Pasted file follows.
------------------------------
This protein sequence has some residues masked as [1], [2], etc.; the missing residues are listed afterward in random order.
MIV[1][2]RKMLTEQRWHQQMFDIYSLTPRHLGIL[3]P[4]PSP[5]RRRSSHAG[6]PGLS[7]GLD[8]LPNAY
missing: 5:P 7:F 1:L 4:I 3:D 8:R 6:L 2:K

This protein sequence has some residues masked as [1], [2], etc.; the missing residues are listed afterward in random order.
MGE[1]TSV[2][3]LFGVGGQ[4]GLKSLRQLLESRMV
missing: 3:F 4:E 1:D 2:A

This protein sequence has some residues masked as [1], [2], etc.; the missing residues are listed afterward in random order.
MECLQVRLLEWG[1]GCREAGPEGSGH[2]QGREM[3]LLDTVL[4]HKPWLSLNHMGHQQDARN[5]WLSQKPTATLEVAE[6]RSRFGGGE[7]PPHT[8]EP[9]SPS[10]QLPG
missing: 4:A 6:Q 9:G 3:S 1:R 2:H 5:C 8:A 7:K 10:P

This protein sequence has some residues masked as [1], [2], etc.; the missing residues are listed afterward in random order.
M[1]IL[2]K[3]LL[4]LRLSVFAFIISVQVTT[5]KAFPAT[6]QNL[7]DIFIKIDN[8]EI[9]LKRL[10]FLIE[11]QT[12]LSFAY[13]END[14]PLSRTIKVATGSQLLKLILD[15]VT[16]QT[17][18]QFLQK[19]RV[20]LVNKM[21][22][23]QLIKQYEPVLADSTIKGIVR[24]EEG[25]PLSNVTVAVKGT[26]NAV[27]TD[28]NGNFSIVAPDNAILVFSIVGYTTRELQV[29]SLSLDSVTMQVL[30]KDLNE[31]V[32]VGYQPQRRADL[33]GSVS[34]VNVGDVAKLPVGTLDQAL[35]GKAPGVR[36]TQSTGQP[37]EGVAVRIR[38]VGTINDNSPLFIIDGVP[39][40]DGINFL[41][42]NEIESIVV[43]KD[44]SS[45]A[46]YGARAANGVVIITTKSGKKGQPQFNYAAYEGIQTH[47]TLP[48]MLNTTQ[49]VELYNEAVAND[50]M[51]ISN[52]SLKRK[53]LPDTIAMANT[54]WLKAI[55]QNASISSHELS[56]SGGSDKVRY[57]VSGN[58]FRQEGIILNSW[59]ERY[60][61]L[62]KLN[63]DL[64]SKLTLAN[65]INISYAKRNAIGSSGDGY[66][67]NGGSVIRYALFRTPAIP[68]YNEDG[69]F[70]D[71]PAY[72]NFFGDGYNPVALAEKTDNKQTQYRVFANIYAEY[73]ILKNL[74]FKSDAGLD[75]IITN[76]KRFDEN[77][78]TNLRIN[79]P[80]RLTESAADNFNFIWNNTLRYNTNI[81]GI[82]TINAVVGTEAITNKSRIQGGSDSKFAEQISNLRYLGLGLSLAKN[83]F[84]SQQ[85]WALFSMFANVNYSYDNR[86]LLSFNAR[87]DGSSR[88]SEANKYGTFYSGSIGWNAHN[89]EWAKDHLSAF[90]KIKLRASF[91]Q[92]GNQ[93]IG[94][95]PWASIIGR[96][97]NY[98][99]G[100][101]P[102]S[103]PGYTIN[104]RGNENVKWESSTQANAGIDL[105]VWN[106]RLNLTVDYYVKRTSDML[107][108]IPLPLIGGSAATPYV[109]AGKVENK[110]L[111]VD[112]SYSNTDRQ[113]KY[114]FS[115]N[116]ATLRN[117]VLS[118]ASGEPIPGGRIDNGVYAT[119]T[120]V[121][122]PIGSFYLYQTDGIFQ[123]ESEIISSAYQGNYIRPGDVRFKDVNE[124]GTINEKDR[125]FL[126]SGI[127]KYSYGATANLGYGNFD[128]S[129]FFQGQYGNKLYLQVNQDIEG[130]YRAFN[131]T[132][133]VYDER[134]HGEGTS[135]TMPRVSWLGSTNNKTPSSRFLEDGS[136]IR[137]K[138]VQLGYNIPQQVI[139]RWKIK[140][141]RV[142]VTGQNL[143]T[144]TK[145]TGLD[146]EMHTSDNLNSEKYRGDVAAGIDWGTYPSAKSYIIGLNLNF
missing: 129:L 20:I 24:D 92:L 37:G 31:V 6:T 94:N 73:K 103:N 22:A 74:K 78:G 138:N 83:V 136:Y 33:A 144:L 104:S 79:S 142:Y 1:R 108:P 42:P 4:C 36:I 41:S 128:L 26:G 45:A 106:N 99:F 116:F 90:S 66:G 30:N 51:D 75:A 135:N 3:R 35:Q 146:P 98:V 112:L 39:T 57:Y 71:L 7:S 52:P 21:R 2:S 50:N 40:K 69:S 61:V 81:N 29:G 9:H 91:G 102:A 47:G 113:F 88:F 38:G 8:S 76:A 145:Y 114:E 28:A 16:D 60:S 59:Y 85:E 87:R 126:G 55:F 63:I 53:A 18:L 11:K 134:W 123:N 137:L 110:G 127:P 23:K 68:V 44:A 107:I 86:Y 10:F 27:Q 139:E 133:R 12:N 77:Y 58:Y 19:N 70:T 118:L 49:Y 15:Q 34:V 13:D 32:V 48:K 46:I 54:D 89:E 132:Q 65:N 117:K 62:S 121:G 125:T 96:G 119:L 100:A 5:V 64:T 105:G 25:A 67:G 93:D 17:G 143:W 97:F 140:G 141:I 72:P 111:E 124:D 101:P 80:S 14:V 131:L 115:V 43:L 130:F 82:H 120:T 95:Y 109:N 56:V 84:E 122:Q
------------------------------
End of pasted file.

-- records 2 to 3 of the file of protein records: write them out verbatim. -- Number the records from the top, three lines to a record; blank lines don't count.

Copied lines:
This protein sequence has some residues masked as [1], [2], etc.; the missing residues are listed afterward in random order.
MGE[1]TSV[2][3]LFGVGGQ[4]GLKSLRQLLESRMV
missing: 3:F 4:E 1:D 2:A

This protein sequence has some residues masked as [1], [2], etc.; the missing residues are listed afterward in random order.
MECLQVRLLEWG[1]GCREAGPEGSGH[2]QGREM[3]LLDTVL[4]HKPWLSLNHMGHQQDARN[5]WLSQKPTATLEVAE[6]RSRFGGGE[7]PPHT[8]EP[9]SPS[10]QLPG
missing: 4:A 6:Q 9:G 3:S 1:R 2:H 5:C 8:A 7:K 10:P